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J Am Coll Cardiol. 2002 Feb 20;39(4):578-84.

The impact of obesity on the short-term and long-term outcomes after percutaneous coronary intervention: the obesity paradox?

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  • 1Cardiac Catheterization Laboratory and the Cardiovascular Research Institute, Washington Hospital Center, Washington, DC 20010, USA. gruberg67@hotmail.com

Abstract

OBJECTIVES:

The purpose of this study was to assess the impact of body mass index (BMI) on the short- and long-term outcomes after percutaneous coronary intervention (PCI).

BACKGROUND:

Obesity is associated with advanced coronary artery disease (CAD). However, the relation between BMI and outcome after PCI remains controversial.

METHODS:

We studied 9,633 consecutive patients who underwent PCI between January 1994 and December 1999. Patients were divided into three groups according to BMI: normal, BMI between 18.5 and 24.9 (n = 1,923); overweight, BMI between 25 and 30 (n = 4,813); and obese, BMI >30 (n = 2,897).

RESULTS:

Obese patients were significantly younger and had consistently worse baseline clinical characteristics than normal or overweight patients, with a higher incidence of hypertension, diabetes, hypercholesterolemia and smoking history (p < 0.0001). Despite similar angiographic success rates among the three groups, normal BMI patients had a higher incidence of major in-hospital complications, including cardiac death (p = 0.001). At one-year follow-up, overall mortality rates were significantly higher for normal BMI patients compared with overweight or obese patients (p < 0.0001). Myocardial infarction and revascularization rates did not differ among the three groups. By multivariate Cox regression analysis, diabetes, hypertension, age, BMI and left ventricular function were independent predictors of long-term mortality.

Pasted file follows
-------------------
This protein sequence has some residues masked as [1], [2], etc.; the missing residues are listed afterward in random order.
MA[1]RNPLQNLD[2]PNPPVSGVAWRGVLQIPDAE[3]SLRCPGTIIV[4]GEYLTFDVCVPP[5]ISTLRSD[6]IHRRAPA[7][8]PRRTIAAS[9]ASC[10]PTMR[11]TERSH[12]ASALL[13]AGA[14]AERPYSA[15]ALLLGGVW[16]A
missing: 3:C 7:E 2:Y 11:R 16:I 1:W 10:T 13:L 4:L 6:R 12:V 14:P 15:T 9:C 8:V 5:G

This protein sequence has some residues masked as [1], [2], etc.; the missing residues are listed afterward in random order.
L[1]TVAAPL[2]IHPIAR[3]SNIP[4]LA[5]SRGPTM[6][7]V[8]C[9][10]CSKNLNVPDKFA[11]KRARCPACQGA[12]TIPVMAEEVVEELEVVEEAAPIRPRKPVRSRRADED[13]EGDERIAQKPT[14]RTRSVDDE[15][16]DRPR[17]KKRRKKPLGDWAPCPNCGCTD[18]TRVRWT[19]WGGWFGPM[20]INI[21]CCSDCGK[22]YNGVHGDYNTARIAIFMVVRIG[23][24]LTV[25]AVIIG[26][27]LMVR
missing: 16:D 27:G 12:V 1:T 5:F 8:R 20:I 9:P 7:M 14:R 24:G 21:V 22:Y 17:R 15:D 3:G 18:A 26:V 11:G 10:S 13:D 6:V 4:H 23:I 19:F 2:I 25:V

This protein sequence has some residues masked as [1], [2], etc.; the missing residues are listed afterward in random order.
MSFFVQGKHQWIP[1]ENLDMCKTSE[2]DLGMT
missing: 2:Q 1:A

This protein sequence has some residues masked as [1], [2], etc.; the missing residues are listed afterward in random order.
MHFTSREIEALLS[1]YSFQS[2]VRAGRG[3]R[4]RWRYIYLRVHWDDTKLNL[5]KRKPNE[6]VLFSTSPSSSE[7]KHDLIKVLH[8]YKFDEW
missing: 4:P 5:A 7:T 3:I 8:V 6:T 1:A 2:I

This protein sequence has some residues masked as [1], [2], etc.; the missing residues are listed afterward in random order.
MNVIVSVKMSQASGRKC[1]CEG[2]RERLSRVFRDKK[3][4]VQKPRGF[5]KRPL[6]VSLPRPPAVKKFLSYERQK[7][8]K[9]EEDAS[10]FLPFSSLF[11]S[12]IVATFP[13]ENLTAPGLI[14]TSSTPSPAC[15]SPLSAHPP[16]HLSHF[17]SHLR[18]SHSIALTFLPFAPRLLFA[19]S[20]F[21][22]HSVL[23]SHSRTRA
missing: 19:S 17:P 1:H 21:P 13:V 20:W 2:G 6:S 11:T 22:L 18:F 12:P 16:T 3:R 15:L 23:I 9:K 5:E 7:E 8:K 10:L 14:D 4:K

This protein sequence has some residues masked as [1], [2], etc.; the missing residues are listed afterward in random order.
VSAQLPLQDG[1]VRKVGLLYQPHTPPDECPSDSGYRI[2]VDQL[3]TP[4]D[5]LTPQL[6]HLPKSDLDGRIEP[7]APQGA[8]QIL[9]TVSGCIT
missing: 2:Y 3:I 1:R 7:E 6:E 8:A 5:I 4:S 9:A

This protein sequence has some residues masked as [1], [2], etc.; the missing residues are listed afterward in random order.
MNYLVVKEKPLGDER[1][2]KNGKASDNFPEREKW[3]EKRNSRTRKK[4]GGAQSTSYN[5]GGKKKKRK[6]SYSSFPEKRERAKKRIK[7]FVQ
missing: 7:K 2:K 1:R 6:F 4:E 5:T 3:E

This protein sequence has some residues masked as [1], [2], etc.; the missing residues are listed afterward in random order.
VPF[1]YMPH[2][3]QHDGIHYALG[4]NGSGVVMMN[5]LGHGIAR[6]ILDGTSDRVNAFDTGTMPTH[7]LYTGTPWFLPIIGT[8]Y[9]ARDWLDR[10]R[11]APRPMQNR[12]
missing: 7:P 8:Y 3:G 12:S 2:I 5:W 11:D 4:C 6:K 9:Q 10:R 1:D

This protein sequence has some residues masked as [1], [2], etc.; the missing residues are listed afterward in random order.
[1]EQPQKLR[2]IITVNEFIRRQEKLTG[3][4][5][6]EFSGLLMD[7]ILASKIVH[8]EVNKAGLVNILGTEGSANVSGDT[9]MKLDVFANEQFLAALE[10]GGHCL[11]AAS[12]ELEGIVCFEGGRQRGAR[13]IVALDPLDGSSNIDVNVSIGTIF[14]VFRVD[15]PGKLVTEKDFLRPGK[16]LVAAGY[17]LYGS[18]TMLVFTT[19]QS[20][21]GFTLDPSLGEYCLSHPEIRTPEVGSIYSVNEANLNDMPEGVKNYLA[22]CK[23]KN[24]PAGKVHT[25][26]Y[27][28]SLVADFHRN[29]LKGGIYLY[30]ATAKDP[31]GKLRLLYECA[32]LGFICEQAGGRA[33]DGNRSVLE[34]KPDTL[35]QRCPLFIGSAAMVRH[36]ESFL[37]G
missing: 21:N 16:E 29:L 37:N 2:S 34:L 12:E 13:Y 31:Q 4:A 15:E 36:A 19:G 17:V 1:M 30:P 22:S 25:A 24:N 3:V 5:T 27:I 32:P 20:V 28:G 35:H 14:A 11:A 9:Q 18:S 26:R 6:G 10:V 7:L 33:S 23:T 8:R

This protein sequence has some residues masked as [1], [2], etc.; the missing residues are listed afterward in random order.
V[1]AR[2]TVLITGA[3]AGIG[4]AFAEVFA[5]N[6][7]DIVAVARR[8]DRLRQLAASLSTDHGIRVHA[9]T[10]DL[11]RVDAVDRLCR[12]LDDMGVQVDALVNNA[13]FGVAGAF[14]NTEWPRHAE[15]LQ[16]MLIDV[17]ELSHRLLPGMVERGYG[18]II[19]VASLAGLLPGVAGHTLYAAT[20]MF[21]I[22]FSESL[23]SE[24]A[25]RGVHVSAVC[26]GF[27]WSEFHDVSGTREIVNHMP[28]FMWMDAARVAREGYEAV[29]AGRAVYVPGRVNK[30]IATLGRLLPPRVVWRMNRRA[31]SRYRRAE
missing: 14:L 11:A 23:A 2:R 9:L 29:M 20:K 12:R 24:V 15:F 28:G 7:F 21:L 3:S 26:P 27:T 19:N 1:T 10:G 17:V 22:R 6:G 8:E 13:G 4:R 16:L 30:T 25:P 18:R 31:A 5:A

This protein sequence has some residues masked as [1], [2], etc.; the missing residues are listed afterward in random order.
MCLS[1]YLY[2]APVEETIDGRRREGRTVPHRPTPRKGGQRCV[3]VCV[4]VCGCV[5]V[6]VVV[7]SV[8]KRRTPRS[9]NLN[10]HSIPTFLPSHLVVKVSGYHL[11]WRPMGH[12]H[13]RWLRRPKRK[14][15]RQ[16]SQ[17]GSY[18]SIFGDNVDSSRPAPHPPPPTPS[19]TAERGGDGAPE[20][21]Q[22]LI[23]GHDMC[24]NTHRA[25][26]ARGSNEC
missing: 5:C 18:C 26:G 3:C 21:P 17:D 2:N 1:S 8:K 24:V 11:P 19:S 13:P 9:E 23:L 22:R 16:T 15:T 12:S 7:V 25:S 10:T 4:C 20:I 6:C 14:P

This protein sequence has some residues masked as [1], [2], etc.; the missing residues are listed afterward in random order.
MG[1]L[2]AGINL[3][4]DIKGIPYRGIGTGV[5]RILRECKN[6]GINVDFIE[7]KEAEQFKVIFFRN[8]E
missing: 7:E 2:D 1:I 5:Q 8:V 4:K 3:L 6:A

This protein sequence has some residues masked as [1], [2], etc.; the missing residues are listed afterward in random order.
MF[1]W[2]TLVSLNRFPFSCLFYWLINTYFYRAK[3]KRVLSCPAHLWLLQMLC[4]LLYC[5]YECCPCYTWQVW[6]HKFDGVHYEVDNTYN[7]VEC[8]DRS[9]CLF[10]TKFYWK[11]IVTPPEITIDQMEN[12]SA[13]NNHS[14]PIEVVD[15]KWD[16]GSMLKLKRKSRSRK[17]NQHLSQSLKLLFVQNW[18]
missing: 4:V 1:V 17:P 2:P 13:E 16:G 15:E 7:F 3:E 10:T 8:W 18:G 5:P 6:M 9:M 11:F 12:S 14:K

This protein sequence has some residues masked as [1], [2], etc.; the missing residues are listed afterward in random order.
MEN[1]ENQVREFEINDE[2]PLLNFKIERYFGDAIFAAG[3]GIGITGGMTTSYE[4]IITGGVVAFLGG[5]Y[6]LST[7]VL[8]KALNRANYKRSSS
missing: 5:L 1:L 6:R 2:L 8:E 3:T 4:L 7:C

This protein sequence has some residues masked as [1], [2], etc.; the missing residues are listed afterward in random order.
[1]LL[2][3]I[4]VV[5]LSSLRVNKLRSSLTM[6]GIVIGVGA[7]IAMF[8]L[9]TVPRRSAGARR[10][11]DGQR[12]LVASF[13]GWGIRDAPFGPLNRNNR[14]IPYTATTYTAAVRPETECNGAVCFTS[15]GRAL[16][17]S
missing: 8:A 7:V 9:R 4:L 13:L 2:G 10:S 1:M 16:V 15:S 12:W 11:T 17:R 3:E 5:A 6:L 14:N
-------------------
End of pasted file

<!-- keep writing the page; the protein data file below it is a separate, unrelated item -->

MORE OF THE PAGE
CONCLUSIONS:

In patients with known CAD who undergo PCI, very lean patients (BMI <18.5) and those with BMI within the normal range are at the highest risk for in-hospital complications and cardiac death and for increased one-year mortality.

PMID:
11849854
[PubMed - indexed for MEDLINE]
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